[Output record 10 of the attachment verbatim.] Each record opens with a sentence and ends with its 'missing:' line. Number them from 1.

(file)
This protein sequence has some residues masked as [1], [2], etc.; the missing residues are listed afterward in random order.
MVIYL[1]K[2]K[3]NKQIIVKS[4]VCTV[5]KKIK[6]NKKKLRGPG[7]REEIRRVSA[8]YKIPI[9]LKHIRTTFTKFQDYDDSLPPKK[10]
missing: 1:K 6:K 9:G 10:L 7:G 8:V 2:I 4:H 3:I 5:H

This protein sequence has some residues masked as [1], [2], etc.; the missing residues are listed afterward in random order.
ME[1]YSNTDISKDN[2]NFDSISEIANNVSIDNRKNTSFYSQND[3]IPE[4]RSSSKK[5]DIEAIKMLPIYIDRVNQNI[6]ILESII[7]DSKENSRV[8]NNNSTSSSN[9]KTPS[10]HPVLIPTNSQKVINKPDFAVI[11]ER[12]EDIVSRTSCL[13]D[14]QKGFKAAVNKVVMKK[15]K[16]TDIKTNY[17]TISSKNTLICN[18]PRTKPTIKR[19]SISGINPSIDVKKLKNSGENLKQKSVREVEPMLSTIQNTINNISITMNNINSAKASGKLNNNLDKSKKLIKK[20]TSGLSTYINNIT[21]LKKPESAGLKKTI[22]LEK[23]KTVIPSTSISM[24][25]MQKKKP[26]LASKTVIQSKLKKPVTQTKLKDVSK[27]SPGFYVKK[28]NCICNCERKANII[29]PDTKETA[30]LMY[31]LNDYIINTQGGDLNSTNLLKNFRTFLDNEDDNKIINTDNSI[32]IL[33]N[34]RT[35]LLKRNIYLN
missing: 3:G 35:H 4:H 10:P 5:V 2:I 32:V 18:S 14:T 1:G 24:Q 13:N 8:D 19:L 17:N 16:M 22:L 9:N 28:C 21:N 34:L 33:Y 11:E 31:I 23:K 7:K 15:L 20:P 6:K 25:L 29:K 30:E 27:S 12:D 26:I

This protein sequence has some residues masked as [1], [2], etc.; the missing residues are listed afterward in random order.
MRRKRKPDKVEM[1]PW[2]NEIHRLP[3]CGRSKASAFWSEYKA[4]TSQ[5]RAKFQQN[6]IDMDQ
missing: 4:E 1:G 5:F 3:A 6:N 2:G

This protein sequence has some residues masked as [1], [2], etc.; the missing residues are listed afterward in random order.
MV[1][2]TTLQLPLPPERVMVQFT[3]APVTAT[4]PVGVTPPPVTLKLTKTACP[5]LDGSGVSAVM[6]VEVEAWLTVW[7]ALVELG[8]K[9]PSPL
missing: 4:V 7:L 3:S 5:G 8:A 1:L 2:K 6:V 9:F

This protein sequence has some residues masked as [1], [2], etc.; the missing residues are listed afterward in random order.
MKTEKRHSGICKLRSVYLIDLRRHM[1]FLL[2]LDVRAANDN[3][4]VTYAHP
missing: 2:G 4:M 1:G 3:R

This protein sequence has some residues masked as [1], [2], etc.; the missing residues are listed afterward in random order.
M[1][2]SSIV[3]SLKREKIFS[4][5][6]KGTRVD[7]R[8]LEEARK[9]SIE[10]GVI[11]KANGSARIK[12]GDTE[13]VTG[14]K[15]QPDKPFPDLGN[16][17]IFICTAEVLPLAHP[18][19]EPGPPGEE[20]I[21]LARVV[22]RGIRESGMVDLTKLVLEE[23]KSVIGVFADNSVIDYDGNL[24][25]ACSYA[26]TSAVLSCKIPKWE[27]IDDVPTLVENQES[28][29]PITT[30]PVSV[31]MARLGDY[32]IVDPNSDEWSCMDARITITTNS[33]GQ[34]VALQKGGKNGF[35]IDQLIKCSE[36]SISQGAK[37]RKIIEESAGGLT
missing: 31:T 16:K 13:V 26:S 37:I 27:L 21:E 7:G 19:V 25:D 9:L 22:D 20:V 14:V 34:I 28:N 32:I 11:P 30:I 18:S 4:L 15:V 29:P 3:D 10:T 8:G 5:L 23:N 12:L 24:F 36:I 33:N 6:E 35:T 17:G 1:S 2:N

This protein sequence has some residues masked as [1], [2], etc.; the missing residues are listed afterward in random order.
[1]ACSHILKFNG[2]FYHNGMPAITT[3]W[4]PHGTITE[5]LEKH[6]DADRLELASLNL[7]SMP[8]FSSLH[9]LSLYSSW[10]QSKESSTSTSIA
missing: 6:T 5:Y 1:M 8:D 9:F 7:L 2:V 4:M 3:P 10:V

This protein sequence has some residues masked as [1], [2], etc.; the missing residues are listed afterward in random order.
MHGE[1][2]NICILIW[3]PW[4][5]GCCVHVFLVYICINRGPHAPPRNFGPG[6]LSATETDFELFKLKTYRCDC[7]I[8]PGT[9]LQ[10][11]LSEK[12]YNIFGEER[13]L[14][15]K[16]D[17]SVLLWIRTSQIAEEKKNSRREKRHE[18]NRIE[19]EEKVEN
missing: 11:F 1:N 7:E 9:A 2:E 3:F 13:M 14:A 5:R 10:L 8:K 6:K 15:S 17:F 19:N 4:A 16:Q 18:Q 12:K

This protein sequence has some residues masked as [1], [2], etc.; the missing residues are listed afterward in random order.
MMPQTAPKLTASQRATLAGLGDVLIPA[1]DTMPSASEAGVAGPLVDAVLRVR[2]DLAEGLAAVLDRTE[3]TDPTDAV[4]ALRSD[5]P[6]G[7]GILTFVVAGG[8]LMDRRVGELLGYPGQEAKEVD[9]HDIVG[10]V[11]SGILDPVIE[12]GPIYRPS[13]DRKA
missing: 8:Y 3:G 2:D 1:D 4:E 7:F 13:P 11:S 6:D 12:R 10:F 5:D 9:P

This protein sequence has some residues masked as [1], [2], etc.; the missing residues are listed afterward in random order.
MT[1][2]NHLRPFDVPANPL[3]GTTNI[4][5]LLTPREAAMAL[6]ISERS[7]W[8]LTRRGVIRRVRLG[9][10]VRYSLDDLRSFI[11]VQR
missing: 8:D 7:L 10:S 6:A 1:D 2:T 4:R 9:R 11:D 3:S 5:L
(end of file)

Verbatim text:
This protein sequence has some residues masked as [1], [2], etc.; the missing residues are listed afterward in random order.
MT[1][2]NHLRPFDVPANPL[3]GTTNI[4][5]LLTPREAAMAL[6]ISERS[7]W[8]LTRRGVIRRVRLG[9][10]VRYSLDDLRSFI[11]VQR
missing: 8:D 7:L 10:S 6:A 1:D 2:T 4:R 9:R 11:D 3:S 5:L